In the backwoods of Guilford, Vermont, where I grew up, the past still has a presence. Old falling-down barns and weather-worn cemeteries line the dirt roads that we used to walk down in the spring, our boots squelching in the muddy potholes. On the edges of fields and scattered over the hills, dozens of old sugar houses buckle on their foundations, and lone arches and rusty sap tanks slowly disintegrate into the forest floor. Cellar holes and stone walls, both made from the same slate and granite field stones, are hidden in every corner of the woods.
The woods themselves are relatively new. A little more than 100 years ago the hills were bare and grassy, and sheep and cows ranged over them, grazing under the boundary-line sugar maples that stood at intervals along the stone walls and fences. Many of these maples still stand today, old and gnarled, no longer alone, but instead surrounded by their progeny, deep in the new-growth forests.
As a kid whose days were spent climbing the wooded hills and walking up and down the dirt roads, these old markers were always a source of both curiosity and foreboding for me. A rusted truck that loomed suddenly out from between the dark hemlock trees, its tires long ago rotted away, its windshield tarnished and opaque, startled me every time I came across it, though I knew just where to expect it. I stopped near the dark foundation of a house high on a hill, its chimney stump-like and stark, and stood, listening for the spirit who cooked at this hearth. I peeked in the dark windows of churches and schoolhouses, timid that someone might be home.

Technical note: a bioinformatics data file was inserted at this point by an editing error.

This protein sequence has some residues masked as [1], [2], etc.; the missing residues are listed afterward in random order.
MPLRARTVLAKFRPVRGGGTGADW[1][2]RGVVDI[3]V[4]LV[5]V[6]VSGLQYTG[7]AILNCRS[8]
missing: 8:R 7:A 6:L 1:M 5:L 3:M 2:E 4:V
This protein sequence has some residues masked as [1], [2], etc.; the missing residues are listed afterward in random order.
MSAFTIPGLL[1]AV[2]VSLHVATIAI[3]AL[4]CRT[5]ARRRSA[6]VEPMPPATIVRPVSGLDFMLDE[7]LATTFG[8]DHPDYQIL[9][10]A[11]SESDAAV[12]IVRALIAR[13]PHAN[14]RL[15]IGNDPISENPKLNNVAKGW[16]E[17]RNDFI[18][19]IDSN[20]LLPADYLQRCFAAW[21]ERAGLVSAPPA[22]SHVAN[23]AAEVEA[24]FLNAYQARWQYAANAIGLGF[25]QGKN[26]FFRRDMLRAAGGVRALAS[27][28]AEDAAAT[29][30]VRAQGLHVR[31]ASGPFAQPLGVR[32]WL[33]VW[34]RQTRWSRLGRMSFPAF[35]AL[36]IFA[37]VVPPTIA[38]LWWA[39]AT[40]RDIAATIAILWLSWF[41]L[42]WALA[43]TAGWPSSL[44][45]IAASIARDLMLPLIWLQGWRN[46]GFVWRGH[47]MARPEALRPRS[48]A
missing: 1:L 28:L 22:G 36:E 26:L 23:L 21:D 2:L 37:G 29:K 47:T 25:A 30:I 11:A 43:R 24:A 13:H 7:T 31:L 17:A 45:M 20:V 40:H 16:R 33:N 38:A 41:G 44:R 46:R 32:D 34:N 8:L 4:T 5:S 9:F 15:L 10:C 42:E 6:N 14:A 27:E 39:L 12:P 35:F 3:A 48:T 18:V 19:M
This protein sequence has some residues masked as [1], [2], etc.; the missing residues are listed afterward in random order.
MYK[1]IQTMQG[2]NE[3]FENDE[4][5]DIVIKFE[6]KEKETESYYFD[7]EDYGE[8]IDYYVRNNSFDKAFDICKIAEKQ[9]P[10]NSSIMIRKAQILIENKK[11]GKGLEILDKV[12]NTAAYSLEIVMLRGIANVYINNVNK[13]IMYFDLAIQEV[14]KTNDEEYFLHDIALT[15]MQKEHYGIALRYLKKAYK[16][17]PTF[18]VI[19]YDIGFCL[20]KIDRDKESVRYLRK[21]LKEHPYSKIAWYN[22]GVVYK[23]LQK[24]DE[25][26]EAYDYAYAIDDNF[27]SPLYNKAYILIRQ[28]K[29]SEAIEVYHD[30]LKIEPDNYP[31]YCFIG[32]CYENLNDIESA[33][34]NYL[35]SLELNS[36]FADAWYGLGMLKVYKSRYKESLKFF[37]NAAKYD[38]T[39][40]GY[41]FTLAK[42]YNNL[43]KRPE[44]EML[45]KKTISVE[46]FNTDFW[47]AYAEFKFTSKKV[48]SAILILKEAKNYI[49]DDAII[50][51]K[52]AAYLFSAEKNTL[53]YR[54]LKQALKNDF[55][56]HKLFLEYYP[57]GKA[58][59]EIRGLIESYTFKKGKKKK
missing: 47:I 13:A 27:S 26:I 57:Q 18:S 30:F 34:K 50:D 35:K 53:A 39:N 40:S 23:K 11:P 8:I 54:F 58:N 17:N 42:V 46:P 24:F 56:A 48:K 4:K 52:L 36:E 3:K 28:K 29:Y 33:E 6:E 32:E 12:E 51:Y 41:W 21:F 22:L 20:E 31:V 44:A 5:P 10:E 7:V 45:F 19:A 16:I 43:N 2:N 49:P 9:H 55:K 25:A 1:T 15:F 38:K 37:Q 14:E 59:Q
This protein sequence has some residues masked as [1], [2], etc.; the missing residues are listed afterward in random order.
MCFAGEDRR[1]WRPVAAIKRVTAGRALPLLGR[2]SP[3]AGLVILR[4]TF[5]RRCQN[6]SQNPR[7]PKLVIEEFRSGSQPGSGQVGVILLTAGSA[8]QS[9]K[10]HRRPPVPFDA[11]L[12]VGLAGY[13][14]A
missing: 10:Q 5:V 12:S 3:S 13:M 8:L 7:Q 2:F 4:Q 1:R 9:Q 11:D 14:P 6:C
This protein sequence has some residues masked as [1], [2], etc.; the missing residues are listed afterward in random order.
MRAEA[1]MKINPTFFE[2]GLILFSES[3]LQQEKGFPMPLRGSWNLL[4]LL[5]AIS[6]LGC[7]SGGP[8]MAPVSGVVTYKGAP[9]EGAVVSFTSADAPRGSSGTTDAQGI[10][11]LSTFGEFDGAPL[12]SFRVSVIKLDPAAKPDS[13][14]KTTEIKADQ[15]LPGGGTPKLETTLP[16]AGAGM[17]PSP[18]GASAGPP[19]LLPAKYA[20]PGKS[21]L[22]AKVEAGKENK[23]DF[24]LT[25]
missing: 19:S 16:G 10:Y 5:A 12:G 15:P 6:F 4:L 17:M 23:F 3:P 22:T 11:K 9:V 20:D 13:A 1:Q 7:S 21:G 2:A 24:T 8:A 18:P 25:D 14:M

These were the landmarks of my childhood – the source of a thousand dreams and stories in my head. As William Faulkner said, “the past is never dead. It is not even past.” I walked in history as a child, and its influence has followed me throughout my life.